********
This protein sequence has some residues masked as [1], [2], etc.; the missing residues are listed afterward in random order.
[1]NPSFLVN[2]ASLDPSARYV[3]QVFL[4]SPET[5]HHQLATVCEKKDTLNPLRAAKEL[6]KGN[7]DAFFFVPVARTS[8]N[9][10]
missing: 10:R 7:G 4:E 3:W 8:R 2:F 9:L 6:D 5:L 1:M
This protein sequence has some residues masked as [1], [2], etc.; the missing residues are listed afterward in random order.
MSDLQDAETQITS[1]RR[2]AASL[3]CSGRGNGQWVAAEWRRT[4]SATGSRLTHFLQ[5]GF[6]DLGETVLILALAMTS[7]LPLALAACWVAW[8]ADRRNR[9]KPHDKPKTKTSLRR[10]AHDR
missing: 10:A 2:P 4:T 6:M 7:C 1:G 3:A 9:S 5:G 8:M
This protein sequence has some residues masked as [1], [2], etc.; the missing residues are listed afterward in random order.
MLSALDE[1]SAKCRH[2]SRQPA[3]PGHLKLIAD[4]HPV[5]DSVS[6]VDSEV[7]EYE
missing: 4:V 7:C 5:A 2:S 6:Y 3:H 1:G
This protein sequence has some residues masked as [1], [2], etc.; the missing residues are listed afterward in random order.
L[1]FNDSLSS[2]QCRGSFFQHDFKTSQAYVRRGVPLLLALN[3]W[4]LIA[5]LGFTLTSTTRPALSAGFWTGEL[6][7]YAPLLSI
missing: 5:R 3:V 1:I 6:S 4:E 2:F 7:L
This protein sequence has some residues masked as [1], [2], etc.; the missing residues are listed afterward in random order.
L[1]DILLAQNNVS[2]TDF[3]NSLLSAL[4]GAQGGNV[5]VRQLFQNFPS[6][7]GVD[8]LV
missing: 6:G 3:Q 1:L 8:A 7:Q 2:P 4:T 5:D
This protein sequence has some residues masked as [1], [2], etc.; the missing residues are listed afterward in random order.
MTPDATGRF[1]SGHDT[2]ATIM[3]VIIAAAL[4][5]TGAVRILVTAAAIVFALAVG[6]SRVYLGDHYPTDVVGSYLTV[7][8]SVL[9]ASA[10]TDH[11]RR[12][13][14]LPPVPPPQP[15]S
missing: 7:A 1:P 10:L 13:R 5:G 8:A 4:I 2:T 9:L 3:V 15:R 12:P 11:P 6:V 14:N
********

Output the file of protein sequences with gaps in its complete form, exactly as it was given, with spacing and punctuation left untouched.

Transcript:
This protein sequence has some residues masked as [1], [2], etc.; the missing residues are listed afterward in random order.
[1]NPSFLVN[2]ASLDPSARYV[3]QVFL[4]SPET[5]HHQLATVCEKKDTLNPLRAAKEL[6]KGN[7]DAFFFVPVARTS[8]N[9][10]
missing: 10:R 7:G 4:E 3:W 8:R 2:F 9:L 6:D 5:L 1:M
This protein sequence has some residues masked as [1], [2], etc.; the missing residues are listed afterward in random order.
MSDLQDAETQITS[1]RR[2]AASL[3]CSGRGNGQWVAAEWRRT[4]SATGSRLTHFLQ[5]GF[6]DLGETVLILALAMTS[7]LPLALAACWVAW[8]ADRRNR[9]KPHDKPKTKTSLRR[10]AHDR
missing: 10:A 2:P 4:T 6:M 7:C 1:G 3:A 9:S 5:G 8:M
This protein sequence has some residues masked as [1], [2], etc.; the missing residues are listed afterward in random order.
MLSALDE[1]SAKCRH[2]SRQPA[3]PGHLKLIAD[4]HPV[5]DSVS[6]VDSEV[7]EYE
missing: 4:V 7:C 5:A 2:S 6:Y 3:H 1:G
This protein sequence has some residues masked as [1], [2], etc.; the missing residues are listed afterward in random order.
L[1]FNDSLSS[2]QCRGSFFQHDFKTSQAYVRRGVPLLLALN[3]W[4]LIA[5]LGFTLTSTTRPALSAGFWTGEL[6][7]YAPLLSI
missing: 5:R 3:V 1:I 6:S 4:E 2:F 7:L
This protein sequence has some residues masked as [1], [2], etc.; the missing residues are listed afterward in random order.
L[1]DILLAQNNVS[2]TDF[3]NSLLSAL[4]GAQGGNV[5]VRQLFQNFPS[6][7]GVD[8]LV
missing: 6:G 3:Q 1:L 8:A 7:Q 2:P 4:T 5:D
This protein sequence has some residues masked as [1], [2], etc.; the missing residues are listed afterward in random order.
MTPDATGRF[1]SGHDT[2]ATIM[3]VIIAAAL[4][5]TGAVRILVTAAAIVFALAVG[6]SRVYLGDHYPTDVVGSYLTV[7][8]SVL[9]ASA[10]TDH[11]RR[12][13][14]LPPVPPPQP[15]S
missing: 7:A 1:P 10:L 13:R 5:G 8:A 4:I 2:T 9:L 3:V 15:R 12:P 11:P 6:V 14:N